Adventure race
Spc. Donovan Sheppard (left), 1st Sgt. Benjamin Logsdon, Cpl. Terry Saunders and Pvt. Ivan Campos carry a generator as part of the 1st Battalion, 14th Field Artillery adventure race July 4 at Camp Redleg, United Arab Emirates. The Steel Warrior battalion celebrated the holiday by having multiple obstacles that tested 23 four-person team's physical and mental toughness.

CAMP REDLEG, United Arab Emirates -- Camp Redleg in the United Arab Emirates was up a bit earlier than usual July 4 as 1st Battalion, 14th Field Artillery, Steel Warriors celebrated the 237th anniversary of freedom, while deployed.

Despite being so far away, their moods were not dampened by the lack of fireworks, cold drinks and barbecues with family and friends.

Instead, members of the Steel Warrior Battalion were buzzing around the start point of an event they hosted an adventure race.

It was a grueling physical and mental challenge consisting of several physical tests and puzzles spread out across the camp. The event drew 23 teams of four, consisting of at least one officer, noncommissioned officer and Soldier. British and Australian coalition partners also provided teams to compete, some even set up a few stations to add their own touch to the race.

To kick off the event, Lt. Col. JP Maddaloni, 1-4th FA commander, gave a speech explaining the importance of the 4th of July and why it should be celebrated, quoting wise words from founding father John Adams: "It ought to be solemnized with pomp and parade, with shows, games, sports, guns, bells, bonfires and illuminations, from one end of this continent to the other, from this time forward forever more."

Following the commander's remarks, the race began in earnest. Teams quickly sprinted out the gate maneuvering the course through strategies they had devised prior to starting the race.

The teams started on Camp Redleg and strategized how they would attack the different obstacles to complete the event in the shortest amount of time. There were 11 stations in all, each tested brute strength, brain power, agility, endurance or coordination, but most importantly all stations required teamwork to succeed.

The stations included such obstacles as tire and generator carries, sled pulls, sign language challenges and a litter carry over a vehicle.

"It was a challenge, you could see who had the personal courage to keep going when it got tough and who stepped up to motivate everyone when guys were tired," said Spc. Zachary Ewing of B Battery.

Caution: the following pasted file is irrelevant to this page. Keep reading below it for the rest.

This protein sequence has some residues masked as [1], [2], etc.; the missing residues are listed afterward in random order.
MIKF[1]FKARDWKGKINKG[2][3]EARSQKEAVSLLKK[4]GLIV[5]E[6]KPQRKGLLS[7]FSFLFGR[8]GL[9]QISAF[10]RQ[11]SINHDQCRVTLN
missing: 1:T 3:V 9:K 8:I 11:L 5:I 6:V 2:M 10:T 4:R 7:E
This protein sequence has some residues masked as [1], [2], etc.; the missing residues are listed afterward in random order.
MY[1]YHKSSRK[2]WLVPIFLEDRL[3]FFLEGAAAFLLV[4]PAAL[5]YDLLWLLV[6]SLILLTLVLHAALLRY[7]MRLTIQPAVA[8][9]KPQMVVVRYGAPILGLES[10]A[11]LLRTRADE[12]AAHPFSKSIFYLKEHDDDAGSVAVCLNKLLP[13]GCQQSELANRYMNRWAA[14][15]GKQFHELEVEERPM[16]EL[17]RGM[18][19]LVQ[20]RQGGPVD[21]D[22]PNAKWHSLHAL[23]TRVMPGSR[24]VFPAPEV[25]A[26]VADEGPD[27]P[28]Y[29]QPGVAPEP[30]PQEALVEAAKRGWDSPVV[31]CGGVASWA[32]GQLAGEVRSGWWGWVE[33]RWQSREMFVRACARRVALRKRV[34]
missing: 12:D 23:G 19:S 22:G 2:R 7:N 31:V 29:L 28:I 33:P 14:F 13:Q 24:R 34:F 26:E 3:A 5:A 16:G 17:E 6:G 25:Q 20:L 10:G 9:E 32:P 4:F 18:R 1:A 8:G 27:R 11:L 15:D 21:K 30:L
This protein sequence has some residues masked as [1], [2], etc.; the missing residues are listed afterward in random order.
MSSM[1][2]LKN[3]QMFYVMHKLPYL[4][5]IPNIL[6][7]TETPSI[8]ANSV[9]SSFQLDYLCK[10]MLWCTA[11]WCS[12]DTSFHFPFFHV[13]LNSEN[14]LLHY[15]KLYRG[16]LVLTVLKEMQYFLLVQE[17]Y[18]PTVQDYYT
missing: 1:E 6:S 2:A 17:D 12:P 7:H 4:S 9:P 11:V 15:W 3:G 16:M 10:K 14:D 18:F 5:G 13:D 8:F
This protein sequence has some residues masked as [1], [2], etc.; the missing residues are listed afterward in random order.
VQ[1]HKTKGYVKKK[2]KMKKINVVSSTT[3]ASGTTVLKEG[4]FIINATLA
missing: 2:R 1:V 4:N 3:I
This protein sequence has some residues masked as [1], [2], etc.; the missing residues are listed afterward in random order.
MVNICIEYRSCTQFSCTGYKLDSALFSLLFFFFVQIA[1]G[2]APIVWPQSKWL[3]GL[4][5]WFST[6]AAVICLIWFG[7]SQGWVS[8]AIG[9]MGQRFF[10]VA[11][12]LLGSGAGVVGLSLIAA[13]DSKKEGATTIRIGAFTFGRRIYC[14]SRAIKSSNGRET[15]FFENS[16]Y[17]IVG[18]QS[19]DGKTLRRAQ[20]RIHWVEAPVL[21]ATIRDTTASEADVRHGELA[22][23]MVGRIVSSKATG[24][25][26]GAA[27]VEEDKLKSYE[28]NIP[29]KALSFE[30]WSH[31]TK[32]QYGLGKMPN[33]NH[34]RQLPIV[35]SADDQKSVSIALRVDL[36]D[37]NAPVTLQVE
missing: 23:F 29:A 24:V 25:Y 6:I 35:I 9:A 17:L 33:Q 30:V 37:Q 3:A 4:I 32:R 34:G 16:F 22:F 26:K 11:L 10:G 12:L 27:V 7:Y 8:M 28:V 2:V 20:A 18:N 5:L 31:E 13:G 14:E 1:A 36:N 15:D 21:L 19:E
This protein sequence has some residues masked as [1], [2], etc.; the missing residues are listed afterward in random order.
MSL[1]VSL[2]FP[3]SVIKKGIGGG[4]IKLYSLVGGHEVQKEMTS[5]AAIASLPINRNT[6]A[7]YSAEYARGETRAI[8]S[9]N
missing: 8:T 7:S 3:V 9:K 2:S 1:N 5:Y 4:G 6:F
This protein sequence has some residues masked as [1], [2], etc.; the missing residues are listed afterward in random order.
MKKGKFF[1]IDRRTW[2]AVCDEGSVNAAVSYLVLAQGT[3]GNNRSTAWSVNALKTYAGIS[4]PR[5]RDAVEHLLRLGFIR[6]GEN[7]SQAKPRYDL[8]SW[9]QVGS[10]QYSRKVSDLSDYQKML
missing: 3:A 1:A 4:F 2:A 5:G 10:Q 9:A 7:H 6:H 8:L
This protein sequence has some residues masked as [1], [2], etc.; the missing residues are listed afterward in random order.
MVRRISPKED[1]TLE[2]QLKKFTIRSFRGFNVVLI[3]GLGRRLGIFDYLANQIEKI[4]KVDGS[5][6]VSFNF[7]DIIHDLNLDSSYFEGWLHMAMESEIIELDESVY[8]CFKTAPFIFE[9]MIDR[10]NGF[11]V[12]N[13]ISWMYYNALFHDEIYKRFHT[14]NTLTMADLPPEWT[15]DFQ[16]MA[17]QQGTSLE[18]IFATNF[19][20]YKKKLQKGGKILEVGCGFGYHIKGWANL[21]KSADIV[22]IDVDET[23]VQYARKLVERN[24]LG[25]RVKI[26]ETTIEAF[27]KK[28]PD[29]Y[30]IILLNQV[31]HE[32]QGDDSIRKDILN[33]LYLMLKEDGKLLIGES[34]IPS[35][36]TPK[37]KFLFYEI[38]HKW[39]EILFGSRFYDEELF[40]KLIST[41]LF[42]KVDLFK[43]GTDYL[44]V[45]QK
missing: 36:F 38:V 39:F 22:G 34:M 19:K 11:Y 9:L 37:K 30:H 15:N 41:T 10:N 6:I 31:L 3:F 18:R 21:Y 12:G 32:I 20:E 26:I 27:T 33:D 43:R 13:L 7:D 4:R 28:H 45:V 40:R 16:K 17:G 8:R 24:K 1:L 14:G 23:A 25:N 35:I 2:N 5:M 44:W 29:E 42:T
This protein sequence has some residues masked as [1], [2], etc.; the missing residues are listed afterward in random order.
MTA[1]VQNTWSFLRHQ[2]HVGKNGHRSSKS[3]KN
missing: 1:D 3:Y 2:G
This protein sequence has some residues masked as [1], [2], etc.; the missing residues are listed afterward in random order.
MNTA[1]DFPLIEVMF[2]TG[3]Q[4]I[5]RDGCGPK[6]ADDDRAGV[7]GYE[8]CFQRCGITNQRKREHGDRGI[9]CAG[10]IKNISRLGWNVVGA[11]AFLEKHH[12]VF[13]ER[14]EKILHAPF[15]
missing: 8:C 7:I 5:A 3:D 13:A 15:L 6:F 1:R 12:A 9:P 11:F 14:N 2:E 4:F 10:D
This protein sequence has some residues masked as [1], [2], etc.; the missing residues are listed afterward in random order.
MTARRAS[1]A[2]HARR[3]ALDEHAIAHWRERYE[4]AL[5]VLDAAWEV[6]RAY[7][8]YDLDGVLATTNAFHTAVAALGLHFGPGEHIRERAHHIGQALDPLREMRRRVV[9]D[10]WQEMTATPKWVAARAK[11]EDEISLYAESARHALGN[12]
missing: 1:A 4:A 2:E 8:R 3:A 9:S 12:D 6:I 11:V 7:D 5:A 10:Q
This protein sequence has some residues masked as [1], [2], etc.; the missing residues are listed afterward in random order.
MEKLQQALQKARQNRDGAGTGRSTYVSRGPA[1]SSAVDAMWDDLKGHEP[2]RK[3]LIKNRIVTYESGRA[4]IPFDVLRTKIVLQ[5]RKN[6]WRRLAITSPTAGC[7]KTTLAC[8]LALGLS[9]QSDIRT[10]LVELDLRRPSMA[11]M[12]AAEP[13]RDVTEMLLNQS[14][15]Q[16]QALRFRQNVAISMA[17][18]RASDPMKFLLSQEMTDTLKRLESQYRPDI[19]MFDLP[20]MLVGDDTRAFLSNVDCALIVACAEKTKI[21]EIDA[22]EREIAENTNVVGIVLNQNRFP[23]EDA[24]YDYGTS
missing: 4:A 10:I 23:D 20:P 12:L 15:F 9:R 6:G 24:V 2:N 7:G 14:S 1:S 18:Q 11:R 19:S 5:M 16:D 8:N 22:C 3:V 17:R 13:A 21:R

Staff Sgt. Carl Schwander, also from B Battery, liked the way teamwork factored into the competition.

"This was a great way for Soldiers to get involved and demonstrate their leadership abilities," he said. "Everyone was equal on the team; if a specialist had the right idea, he could step up and take charge, it wasn't just NCOs and officers making all of the decisions."

One of the most popular stations ended up being the one hosted by the Australians. Teams had to run to the Australian compound to find the station and once there had to attempt several Australian-themed events, including tossing a rugby ball, shooting a mini basketball and playing "high jack."

2nd Lt. Christopher Rossi, platoon leader for the security force company, really liked the coalition contributions.

"I think including our coalition partners was a great idea. I'm glad we got to share this holiday with them and show them a little of our culture, and we got to learn about theirs to. I'd still take football over rugby any day though," he said.

When the dust settled, the British team came away with the gold, having completed the course in a little more than two hours.

The last team to finish was the other coalition partner team that participated.

The Australians triumphantly crossed the finish line at five hours, receiving the golden toilet seat award for last place.

After Maddaloni handed the trophy over to the British, he invited everyone back to the dining facility for a special 4th of July meal consisting of grilled steak, fried chicken, shrimp, crab legs and mashed potatoes to reward everyone for their hard work.

The Steel Warriors have had an exciting few weeks lately; including a visit from Maj. Gen. Gary Cheek, Third Army, US Army Central deputy commanding general.

Cheek came visited and discussed key issues with Soldiers, including sexual harassment and assault problems, reminding them that even though they are deployed they still need to be combating harassment and assault.

Cheek stated that he is looking forward to a safer Army than we have had in the past, and rewarded the Steel Warriors with challenge coins for their hard work and sacrifices.

"I appreciate that an officer of such rank would take the time to personally recognize the efforts of Soldiers here are camp Redleg. I that it is an indication to other Soldiers that we are not in the middle of nowhere on our own," said Sgt. Samuel Newsom.

Page last updated Thu July 11th, 2013 at 00:00